After the killing: How parents of attackers cope
On the second anniversary of the Germanwings airline crash, the father of the pilot deemed responsible angered victims' families by denying Andreas Lubitz purposefully killed the 149 passengers on board.
Guenter Lubitz held a news conference insisting his son was innocent, despite German prosecutors concluding in January that Andreas Lubitz intentionally flew the plane into the ground in a murder-suicide bid.
The Lubitz parents had already angered victims' families by taking out an advert paying tribute to their son on the first anniversary of the crash. Alongside their heartfelt message was a smiling photograph of Andreas - and no mention of the 149 victims.
So how do the parents of mass killers reconcile themselves to what their children have done?
When a mass killing occurs, media speculation often turns to the assailant's upbringing.
"There is a tendency to immediately blame the parents," says Andrew Solomon, professor of clinical psychology at Columbia University, who wrote a book about this subject.
"My finding was they are by and large good people who are as shocked by this as anyone else."
"It's a terrible trauma and a terrible loss for the parent, who not only loses their child - even if they've done terrible things - but also their image of their child," he says.
"They're unable to see their child in the light in which they previously had."
Prof Solomon points to the treatment of the mother of Adam Lanza. He murdered 20 children and six staff members at Sandy Hook elementary school in Connecticut in 2012, but also shot his mother Nancy dead before the attack.
Despite this, Nancy Lanza was not referenced in a memorial address by President Obama and was eradicated from the list of victims in an official report.
To some, a narrative prevailed that Ms Lanza, a gun enthusiast who allegedly accommodated his untreated behavioural disorders and mental illnesses, was complicit in the incident for not preventing it.
The decision galvanised an ongoing debate about the culpability of parents. One mother published a blog called: I am Adam Lanza's mother - about her ominous identification with the incident and personal struggle getting help for her mentally ill son.
Peter Lanza, Adam's father, told Prof Solomon in an interview that Adam was not open to therapy.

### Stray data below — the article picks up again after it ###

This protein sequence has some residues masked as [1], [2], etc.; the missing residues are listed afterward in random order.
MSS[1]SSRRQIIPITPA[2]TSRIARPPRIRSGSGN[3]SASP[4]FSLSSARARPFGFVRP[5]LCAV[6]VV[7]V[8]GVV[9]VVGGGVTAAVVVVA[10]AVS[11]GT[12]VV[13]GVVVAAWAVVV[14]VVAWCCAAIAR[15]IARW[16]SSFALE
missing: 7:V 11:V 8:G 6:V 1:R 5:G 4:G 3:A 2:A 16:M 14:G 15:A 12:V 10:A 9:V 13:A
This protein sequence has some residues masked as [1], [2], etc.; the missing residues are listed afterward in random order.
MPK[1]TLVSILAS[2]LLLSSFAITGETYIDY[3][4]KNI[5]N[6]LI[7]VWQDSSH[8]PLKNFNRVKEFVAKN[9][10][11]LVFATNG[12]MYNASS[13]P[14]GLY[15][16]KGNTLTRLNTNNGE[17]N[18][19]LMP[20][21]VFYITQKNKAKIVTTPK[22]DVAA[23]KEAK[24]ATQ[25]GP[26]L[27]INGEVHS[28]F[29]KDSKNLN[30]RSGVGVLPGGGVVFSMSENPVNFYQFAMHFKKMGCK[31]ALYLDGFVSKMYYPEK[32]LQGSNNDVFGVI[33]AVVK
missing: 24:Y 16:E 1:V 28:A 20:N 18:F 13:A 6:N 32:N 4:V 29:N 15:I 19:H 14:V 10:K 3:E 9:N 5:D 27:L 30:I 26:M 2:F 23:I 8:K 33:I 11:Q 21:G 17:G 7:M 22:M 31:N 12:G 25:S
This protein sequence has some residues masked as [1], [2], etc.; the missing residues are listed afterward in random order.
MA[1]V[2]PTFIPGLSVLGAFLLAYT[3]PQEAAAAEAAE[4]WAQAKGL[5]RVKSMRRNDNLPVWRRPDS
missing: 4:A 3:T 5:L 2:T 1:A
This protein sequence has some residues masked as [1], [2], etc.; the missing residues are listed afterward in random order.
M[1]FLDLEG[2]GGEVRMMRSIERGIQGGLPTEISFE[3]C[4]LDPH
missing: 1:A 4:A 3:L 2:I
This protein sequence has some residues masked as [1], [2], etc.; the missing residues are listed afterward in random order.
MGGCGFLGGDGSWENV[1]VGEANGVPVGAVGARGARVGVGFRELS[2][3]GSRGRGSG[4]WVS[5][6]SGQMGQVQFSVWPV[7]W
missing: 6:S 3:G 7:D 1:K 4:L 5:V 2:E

He believes his diagnosed autism could have disguised schizophrenia, but insisted: "Mental health professionals who saw him did not see anything that would have predicted his future behaviour.
"I get very defensive with my name. I do not like to even say it. I thought about changing it, but I feel like that would be distancing myself."
'Shares the blame'
Jens Breivik, whose estranged son Anders Breivik murdered 77 people in Norway in 2011, admitted to the Guardian that: "In the first few weeks, I thought seriously of taking my own life."
Mr Breivik said he got rid of all evidence of his son and resigned himself that he could never return to his home country because of a perception that he shared the blame.
After the Bastille Day attack in Nice that killed 86 people, the perpetrator's father explained to the BBC that the family had sought psychological support for their son.
But for some parents, warning signs were largely absent and the events as unexpected to them as the communities they ravaged.
'Completely different person'
Sue Klebold, the mother of one of the Columbine attackers, has spoken candidly about living with her son's actions.
In 1999 two teenagers went on a shooting spree at Columbine High School in the US state of Colorado, killing 12 students and one teacher. It was a highly co-ordinated attack involving dozens of explosive devices.
In a Ted Talk, she explained: "It's taken me years to accept my son's legacy.
"The cruelty that defined the end of his life showed me he was a completely different person to the one I knew."
Both Eric Harris and Dylan Klebold killed themselves after the attack.
Prof Solomon says Ms Klebold told him that she and her husband continued to believe that Dylan had been "just roped into this against his will" until the tapes he made surfaced.
At the time, commentators blamed the teenagers' actions on a range of influences - from the so-called collapse of family values to rock star Marilyn Manson.
Dylan Klebold's parents, meanwhile, only discovered six months after Columbine that he had been feeling suicidal for two years.
"People asked - how could you not know? What kind of a mother are you?" Sue Klebold said, adding that she had asked herself the same questions.
She also said part of the healing process involved attempting to understand how his suicidal thinking had developed into a desire to commit mass murder.
Psychiatrists say that the rationale for murder-suicides, including those with multiple victims, remains largely "inexplicable".
Ms Klebold said she regreted that people suffering from severe mental health problems "too often only get our attention when they reach a behavioural crisis".
"We cannot know or control everything our loved ones think or feel," she said.
"We'll have to learn to forgive ourselves for not knowing or asking the right questions."